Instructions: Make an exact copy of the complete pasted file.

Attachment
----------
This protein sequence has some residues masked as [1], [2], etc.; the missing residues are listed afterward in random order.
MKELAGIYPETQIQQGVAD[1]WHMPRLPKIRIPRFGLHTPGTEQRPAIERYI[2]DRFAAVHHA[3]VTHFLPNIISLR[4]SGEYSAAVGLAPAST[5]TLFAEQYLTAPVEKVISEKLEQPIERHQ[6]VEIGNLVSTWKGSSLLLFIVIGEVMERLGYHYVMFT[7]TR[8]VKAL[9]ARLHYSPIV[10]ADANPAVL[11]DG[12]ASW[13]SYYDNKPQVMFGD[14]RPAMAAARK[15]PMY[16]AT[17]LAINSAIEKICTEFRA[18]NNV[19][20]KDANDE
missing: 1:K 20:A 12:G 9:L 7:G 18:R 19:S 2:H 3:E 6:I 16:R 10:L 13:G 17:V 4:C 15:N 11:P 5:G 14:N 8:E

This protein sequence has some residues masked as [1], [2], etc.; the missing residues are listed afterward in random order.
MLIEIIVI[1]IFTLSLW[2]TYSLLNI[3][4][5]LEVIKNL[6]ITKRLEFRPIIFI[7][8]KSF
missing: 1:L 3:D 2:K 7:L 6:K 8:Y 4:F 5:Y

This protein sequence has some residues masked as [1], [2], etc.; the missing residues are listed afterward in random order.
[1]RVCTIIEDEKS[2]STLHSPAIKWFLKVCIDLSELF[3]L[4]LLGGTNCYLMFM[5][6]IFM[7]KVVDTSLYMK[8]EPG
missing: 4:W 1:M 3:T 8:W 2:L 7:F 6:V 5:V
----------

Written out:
This protein sequence has some residues masked as [1], [2], etc.; the missing residues are listed afterward in random order.
MKELAGIYPETQIQQGVAD[1]WHMPRLPKIRIPRFGLHTPGTEQRPAIERYI[2]DRFAAVHHA[3]VTHFLPNIISLR[4]SGEYSAAVGLAPAST[5]TLFAEQYLTAPVEKVISEKLEQPIERHQ[6]VEIGNLVSTWKGSSLLLFIVIGEVMERLGYHYVMFT[7]TR[8]VKAL[9]ARLHYSPIV[10]ADANPAVL[11]DG[12]ASW[13]SYYDNKPQVMFGD[14]RPAMAAARK[15]PMY[16]AT[17]LAINSAIEKICTEFRA[18]NNV[19][20]KDANDE
missing: 1:K 20:A 12:G 9:L 7:G 18:R 19:S 2:H 3:E 6:I 16:R 10:L 13:G 17:V 4:C 15:N 11:P 5:G 14:N 8:E

This protein sequence has some residues masked as [1], [2], etc.; the missing residues are listed afterward in random order.
MLIEIIVI[1]IFTLSLW[2]TYSLLNI[3][4][5]LEVIKNL[6]ITKRLEFRPIIFI[7][8]KSF
missing: 1:L 3:D 2:K 7:L 6:K 8:Y 4:F 5:Y

This protein sequence has some residues masked as [1], [2], etc.; the missing residues are listed afterward in random order.
[1]RVCTIIEDEKS[2]STLHSPAIKWFLKVCIDLSELF[3]L[4]LLGGTNCYLMFM[5][6]IFM[7]KVVDTSLYMK[8]EPG
missing: 4:W 1:M 3:T 8:W 2:L 7:F 6:V 5:V